And now nine million in funding. How do you feel, and what is the evolution you have planned? Expand outside Mexico?
Yes, we managed to secure a good round of investment that will help us to grow. Our growth has been excellent, and I feel good about the team we created and the impact we have on our users. The goal for 2020 is to grow in a very accelerated way to be able to transport more people, optimizing the vehicles we have on our platform and continuing that way. This business’s idea is to be an international business, and for that, we want to expand and reach Latin America’s main cities. But for now, these are just plans.
João is a Nova SBE alumnus (something that makes us even more proud) having started his Bachelor’s in Economics in 2008. How fundamental was that journey for your professional career?
I entered FEUNL (Economics Faculty of NOVA University Lisbon) and left Nova SBE ((Nova School of Business & Economics). This name change demonstrates well what Nova SBE ambitioned for its students. I would say it was fundamental in giving me the foundations I needed so I could work in any industry, country, or area. Besides, Nova SBE was (and it still is) full of interesting people with great potential who always help you step up your game. And I am very proud to be a Nova SBE alumnus.
Which skills have you acquired in your Bachelor’s, and later in your Master’s, that you think are indispensable?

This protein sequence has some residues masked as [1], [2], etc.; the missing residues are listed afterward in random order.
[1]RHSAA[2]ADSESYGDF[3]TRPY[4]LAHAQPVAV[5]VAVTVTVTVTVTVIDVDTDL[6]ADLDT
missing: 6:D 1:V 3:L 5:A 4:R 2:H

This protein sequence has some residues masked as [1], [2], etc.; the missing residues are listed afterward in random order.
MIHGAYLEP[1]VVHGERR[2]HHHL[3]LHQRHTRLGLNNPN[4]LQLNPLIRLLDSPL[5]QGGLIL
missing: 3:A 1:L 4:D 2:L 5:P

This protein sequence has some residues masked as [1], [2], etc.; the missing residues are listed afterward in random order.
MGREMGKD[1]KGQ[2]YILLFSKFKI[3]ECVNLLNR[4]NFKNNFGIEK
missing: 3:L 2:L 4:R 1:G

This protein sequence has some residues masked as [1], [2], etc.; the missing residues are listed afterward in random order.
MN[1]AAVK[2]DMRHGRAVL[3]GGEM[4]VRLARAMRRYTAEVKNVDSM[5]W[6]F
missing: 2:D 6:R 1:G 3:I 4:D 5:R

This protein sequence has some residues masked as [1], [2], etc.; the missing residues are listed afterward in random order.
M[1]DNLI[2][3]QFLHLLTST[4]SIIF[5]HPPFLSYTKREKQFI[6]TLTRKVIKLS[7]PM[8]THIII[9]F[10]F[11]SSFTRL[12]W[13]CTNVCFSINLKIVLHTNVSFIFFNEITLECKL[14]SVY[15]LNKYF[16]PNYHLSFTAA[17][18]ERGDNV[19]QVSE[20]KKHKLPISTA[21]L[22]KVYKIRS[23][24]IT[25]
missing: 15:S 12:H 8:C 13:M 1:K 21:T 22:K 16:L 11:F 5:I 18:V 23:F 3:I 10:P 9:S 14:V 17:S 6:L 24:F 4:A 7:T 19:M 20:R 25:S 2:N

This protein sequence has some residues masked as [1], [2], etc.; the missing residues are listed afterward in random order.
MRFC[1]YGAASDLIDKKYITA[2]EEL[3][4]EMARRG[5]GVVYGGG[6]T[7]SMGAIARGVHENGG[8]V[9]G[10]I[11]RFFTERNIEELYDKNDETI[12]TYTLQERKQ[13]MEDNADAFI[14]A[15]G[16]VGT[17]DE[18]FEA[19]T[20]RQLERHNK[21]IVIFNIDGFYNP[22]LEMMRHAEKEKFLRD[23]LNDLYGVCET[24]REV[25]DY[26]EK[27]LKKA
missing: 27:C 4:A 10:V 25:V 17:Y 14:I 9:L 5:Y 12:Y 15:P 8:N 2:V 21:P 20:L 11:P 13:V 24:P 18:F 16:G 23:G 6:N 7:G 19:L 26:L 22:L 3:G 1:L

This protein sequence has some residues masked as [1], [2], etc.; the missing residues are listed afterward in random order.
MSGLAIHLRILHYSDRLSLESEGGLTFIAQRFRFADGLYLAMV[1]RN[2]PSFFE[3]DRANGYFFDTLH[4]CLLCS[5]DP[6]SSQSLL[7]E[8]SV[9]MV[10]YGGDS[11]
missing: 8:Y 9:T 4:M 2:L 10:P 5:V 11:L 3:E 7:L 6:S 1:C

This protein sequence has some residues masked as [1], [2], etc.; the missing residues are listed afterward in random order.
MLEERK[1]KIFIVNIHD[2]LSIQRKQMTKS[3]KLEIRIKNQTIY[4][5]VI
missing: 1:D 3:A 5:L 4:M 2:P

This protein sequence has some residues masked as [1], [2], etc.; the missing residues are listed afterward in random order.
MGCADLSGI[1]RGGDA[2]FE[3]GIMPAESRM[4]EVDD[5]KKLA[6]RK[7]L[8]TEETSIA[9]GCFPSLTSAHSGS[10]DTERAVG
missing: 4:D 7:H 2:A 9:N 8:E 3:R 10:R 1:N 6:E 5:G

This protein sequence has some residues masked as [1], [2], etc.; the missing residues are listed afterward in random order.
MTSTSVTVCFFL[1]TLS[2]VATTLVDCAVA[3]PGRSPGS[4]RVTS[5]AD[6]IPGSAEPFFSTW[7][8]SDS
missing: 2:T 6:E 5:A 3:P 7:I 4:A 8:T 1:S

Being in a dynamic, very demanding business school with an international environment that wants its students to bring innovation to the market was definitely something important. Nova SBE gave me the tools to be an ambitious, methodical, responsible, rational professional who is not afraid of a good challenge. From my perspective, Nova SBE is better than it was eight years ago. It is less traditional, more international, and encourages students to find innovative and ambitious projects.
What memories from your time as a Nova SBE student do you hold dear?
I have so many good memories of Campolide. From Calculus classes at 8.00 am, drinking beer and playing cards in the bar to the study sessions in the library, and the endless study nights during exam season when we spent more time playing around and talking than actually studying. The Erasmus period was also a great experience. Even though everyone was in a different city, it felt like it brought us closer. Overall, what you learn and the friendships you make are the things that live on.
What advice can you give to our current students?
Entrepreneurship isn’t for everyone. This is not necessarily related to your performance in your Bachelor’s, but there are certain elements that you must have. Being a good leader, an honest person who values others, a team player, have a lot of ambition and creativity, persist in the face of adversity, and care for a good challenge are definitely factors that help. If you have that entrepreneurial bug, my advice is don’t start something just for the sake of it. If you don’t see a good opportunity with a real problem, then learn first from others, whether already established companies or with startups, and start while you are at university. It is fundamental to have an idea that you love and that you believe in because the sacrifices you will make at the end of the day will be because of it and it will be your best years. On the other hand, choose rightly the person who you want to start out with, share values and insight but also your different skills and background. Lastly, Portugal is our special little corner, but there is a whole world where we can have an impact, so don’t be afraid to search for other opportunities. If someone decides to come to Latin America then reach out ;)